Eucalyptus was originally used by Aboriginal Australians for its antiseptic properties - healing wounds, fungal infections and also to break fevers whereas the Chinese, Greek, European and Ayurvedic healers employed eucalyptus as a disinfectant and expectorant. As early as the 1880s, surgeons were already using eucalyptus oil as an antiseptic during operations.
Eucalyptus is not indigenous to South Africa. The leaves are harvested from specially planted gardens and plantations. The main oil-producing eucalyptus species grown in SA are Eucalyptus smithii, Eucalyptus dives and Eucalyptus australiana.
South African eucalyptus oil production account for approximately 5% of the world's supply. Other main producers are China and Australia. In South Africa, the trees are grown in the KwaZulu-Natal (KZN) and Mpumalanga provinces. The main production facility is in the town of Richmond, KZN.
Eucalyptus oil is antiviral, antibacterial and can relieve cold and flu symptoms. It helps to decongest the sinuses (by steam inhalation) and is used in saunas for muscles aches and due to its antimicrobial properties, it is also used in cleaning products.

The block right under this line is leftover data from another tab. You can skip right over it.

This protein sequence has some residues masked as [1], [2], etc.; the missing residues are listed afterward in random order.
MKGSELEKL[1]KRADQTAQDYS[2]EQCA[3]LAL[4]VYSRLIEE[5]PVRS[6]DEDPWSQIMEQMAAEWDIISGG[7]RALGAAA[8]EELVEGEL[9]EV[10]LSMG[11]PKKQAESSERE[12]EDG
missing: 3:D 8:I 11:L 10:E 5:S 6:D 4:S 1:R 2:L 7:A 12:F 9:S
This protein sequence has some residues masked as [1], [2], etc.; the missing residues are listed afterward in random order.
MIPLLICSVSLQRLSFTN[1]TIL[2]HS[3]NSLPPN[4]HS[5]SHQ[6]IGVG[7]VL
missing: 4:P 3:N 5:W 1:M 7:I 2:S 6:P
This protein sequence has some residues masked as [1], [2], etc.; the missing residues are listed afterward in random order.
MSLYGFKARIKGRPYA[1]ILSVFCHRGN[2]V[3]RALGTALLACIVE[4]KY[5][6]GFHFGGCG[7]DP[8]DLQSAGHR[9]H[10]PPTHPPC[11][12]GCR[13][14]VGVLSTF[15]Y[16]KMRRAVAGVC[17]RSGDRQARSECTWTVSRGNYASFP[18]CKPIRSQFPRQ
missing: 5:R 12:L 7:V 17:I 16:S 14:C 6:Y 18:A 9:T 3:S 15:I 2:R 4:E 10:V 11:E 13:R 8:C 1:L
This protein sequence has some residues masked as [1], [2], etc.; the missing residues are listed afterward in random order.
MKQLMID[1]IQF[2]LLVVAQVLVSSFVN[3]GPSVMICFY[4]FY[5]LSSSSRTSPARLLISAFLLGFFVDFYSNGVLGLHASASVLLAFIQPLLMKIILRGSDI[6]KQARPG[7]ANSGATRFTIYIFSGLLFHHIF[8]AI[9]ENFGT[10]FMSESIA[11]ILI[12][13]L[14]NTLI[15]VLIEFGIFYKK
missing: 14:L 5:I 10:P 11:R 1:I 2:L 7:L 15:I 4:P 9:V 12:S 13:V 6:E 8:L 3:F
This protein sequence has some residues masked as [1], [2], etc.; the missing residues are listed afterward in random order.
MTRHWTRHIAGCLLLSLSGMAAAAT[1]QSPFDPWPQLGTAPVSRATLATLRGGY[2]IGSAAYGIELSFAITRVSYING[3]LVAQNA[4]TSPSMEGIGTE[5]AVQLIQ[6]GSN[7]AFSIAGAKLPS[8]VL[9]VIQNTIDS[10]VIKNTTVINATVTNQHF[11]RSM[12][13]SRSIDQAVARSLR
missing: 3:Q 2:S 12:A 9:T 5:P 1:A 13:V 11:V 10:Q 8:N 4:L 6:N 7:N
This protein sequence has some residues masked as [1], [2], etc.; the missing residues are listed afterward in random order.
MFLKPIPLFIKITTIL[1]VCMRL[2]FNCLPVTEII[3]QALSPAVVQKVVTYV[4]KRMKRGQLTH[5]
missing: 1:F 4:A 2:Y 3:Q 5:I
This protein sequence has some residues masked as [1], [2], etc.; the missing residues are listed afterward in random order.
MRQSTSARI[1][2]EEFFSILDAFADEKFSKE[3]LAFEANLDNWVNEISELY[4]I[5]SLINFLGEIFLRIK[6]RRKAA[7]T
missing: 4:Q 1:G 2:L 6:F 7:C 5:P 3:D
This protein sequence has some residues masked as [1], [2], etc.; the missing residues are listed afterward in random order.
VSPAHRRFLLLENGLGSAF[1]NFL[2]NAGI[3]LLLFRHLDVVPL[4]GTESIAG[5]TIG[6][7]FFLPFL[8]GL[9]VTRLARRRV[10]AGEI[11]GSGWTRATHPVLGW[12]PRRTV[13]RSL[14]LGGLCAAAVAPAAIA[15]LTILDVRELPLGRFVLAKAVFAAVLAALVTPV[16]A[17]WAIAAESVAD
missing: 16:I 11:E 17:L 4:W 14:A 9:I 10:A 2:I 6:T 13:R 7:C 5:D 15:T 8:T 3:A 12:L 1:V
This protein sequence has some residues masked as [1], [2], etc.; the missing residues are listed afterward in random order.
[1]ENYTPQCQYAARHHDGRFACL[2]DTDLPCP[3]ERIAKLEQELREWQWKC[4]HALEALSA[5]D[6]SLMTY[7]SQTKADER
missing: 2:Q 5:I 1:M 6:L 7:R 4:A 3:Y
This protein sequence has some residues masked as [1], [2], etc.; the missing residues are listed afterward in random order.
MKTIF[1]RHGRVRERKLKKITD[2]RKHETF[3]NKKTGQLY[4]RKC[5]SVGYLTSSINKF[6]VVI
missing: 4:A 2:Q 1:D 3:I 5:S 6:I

Eucalyptus oil is also an excellent insect repellent and can be used to wash pets and their bedding. One very important benefit of Eucalyptus oil is its ability to address mental exhaustion through creating a cooling and refreshing effect.
As a stimulant, it helps eradicate exhaustion and mental sluggishness, it rejuvenates the spirit and has been used in classrooms as a form of aromatherapy. Eucalyptus oil should not be used by pregnant women, children of people suffering from low blood pressure, diabetes or kidney, liver and stomach disorders. The oil is flammable and should be kept away from open flames such as candles.
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